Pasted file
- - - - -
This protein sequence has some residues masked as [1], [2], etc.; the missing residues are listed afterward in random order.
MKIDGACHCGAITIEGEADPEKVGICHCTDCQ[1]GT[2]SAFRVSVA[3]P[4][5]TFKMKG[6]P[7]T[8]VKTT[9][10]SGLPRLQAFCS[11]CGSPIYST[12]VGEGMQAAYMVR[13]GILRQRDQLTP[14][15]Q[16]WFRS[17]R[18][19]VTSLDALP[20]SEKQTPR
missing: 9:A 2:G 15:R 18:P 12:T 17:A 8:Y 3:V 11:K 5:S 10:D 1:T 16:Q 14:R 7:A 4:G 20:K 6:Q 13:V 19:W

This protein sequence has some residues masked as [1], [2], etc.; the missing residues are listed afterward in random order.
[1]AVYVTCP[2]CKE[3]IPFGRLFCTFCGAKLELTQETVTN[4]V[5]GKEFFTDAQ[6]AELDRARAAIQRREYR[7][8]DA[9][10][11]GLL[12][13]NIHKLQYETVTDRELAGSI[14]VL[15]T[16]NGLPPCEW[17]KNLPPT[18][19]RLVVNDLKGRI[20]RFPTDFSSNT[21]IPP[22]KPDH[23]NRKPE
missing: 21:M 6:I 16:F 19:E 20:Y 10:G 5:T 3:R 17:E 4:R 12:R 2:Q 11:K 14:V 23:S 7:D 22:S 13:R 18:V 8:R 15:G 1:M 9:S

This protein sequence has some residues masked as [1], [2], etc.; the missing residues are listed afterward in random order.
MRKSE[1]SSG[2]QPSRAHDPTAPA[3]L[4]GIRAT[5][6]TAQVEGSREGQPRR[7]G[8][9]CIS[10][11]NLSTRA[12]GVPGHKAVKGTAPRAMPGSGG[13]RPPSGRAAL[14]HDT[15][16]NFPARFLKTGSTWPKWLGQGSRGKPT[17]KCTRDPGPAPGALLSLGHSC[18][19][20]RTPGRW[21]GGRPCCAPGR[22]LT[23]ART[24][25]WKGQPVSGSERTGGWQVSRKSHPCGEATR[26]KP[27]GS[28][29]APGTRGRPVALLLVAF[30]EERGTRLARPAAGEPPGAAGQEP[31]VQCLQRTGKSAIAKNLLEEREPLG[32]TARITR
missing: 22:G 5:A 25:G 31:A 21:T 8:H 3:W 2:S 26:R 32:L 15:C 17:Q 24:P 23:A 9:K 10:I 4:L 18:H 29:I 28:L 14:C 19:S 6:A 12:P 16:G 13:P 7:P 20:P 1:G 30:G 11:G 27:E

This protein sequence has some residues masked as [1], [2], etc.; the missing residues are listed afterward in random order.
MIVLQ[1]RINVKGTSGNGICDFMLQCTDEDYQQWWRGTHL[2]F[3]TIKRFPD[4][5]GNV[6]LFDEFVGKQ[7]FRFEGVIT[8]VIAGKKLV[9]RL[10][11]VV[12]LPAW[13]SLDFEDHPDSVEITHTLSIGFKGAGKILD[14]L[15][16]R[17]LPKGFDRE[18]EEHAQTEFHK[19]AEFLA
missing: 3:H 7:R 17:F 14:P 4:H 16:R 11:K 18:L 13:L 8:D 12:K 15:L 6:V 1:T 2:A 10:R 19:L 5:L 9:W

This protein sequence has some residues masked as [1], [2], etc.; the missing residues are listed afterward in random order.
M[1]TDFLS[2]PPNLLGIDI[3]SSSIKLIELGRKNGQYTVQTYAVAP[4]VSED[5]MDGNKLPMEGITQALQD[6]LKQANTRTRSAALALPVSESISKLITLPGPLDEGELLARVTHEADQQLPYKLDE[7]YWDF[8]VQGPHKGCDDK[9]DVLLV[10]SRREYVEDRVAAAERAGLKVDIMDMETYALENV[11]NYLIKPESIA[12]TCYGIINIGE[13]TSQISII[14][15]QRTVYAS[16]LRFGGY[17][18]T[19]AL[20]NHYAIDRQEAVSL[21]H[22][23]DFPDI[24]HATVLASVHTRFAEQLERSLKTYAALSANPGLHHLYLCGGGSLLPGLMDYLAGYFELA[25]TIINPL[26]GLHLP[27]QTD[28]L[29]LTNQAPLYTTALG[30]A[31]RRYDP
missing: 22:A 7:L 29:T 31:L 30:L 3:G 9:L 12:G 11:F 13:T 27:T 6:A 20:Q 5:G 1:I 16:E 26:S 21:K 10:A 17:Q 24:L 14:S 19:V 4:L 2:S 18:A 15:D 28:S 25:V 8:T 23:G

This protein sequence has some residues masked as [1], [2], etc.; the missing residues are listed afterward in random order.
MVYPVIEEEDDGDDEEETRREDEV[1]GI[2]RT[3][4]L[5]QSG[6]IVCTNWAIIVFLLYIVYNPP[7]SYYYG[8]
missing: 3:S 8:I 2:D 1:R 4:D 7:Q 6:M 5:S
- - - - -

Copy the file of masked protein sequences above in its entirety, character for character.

This protein sequence has some residues masked as [1], [2], etc.; the missing residues are listed afterward in random order.
MKIDGACHCGAITIEGEADPEKVGICHCTDCQ[1]GT[2]SAFRVSVA[3]P[4][5]TFKMKG[6]P[7]T[8]VKTT[9][10]SGLPRLQAFCS[11]CGSPIYST[12]VGEGMQAAYMVR[13]GILRQRDQLTP[14][15]Q[16]WFRS[17]R[18][19]VTSLDALP[20]SEKQTPR
missing: 9:A 2:G 15:R 18:P 12:T 17:A 8:Y 3:V 11:K 5:S 10:D 1:T 16:Q 14:R 7:A 4:G 20:K 6:Q 13:V 19:W

This protein sequence has some residues masked as [1], [2], etc.; the missing residues are listed afterward in random order.
[1]AVYVTCP[2]CKE[3]IPFGRLFCTFCGAKLELTQETVTN[4]V[5]GKEFFTDAQ[6]AELDRARAAIQRREYR[7][8]DA[9][10][11]GLL[12][13]NIHKLQYETVTDRELAGSI[14]VL[15]T[16]NGLPPCEW[17]KNLPPT[18][19]RLVVNDLKGRI[20]RFPTDFSSNT[21]IPP[22]KPDH[23]NRKPE
missing: 21:M 6:I 16:F 19:E 20:Y 10:G 5:T 3:R 17:E 4:R 12:R 2:Q 11:K 14:V 23:S 7:D 22:S 13:R 18:V 8:R 15:G 1:M 9:S

This protein sequence has some residues masked as [1], [2], etc.; the missing residues are listed afterward in random order.
MRKSE[1]SSG[2]QPSRAHDPTAPA[3]L[4]GIRAT[5][6]TAQVEGSREGQPRR[7]G[8][9]CIS[10][11]NLSTRA[12]GVPGHKAVKGTAPRAMPGSGG[13]RPPSGRAAL[14]HDT[15][16]NFPARFLKTGSTWPKWLGQGSRGKPT[17]KCTRDPGPAPGALLSLGHSC[18][19][20]RTPGRW[21]GGRPCCAPGR[22]LT[23]ART[24][25]WKGQPVSGSERTGGWQVSRKSHPCGEATR[26]KP[27]GS[28][29]APGTRGRPVALLLVAF[30]EERGTRLARPAAGEPPGAAGQEP[31]VQCLQRTGKSAIAKNLLEEREPLG[32]TARITR
missing: 22:G 5:A 25:G 31:A 21:T 8:H 3:W 2:S 26:R 32:L 15:C 17:Q 24:P 23:A 9:K 10:I 4:L 18:H 29:I 28:L 14:C 19:S 6:A 12:P 16:G 13:P 7:P 20:P 1:G 30:G 11:G 27:E

This protein sequence has some residues masked as [1], [2], etc.; the missing residues are listed afterward in random order.
MIVLQ[1]RINVKGTSGNGICDFMLQCTDEDYQQWWRGTHL[2]F[3]TIKRFPD[4][5]GNV[6]LFDEFVGKQ[7]FRFEGVIT[8]VIAGKKLV[9]RL[10][11]VV[12]LPAW[13]SLDFEDHPDSVEITHTLSIGFKGAGKILD[14]L[15][16]R[17]LPKGFDRE[18]EEHAQTEFHK[19]AEFLA
missing: 3:H 7:R 17:F 14:P 4:H 16:R 11:K 18:L 13:L 8:D 12:K 15:L 6:V 1:T 2:A 10:R 19:L 5:L 9:W

This protein sequence has some residues masked as [1], [2], etc.; the missing residues are listed afterward in random order.
M[1]TDFLS[2]PPNLLGIDI[3]SSSIKLIELGRKNGQYTVQTYAVAP[4]VSED[5]MDGNKLPMEGITQALQD[6]LKQANTRTRSAALALPVSESISKLITLPGPLDEGELLARVTHEADQQLPYKLDE[7]YWDF[8]VQGPHKGCDDK[9]DVLLV[10]SRREYVEDRVAAAERAGLKVDIMDMETYALENV[11]NYLIKPESIA[12]TCYGIINIGE[13]TSQISII[14][15]QRTVYAS[16]LRFGGY[17][18]T[19]AL[20]NHYAIDRQEAVSL[21]H[22][23]DFPDI[24]HATVLASVHTRFAEQLERSLKTYAALSANPGLHHLYLCGGGSLLPGLMDYLAGYFELA[25]TIINPL[26]GLHLP[27]QTD[28]L[29]LTNQAPLYTTALG[30]A[31]RRYDP
missing: 22:A 7:L 29:T 31:L 30:L 3:G 9:L 12:G 11:F 13:T 27:T 6:A 20:Q 5:G 1:I 16:E 26:S 21:K 10:A 17:Q 24:L 14:S 19:V 4:L 2:S 18:A 15:D 28:S 25:V 8:T 23:G

This protein sequence has some residues masked as [1], [2], etc.; the missing residues are listed afterward in random order.
MVYPVIEEEDDGDDEEETRREDEV[1]GI[2]RT[3][4]L[5]QSG[6]IVCTNWAIIVFLLYIVYNPP[7]SYYYG[8]
missing: 3:S 8:I 2:D 1:R 4:D 7:Q 6:M 5:S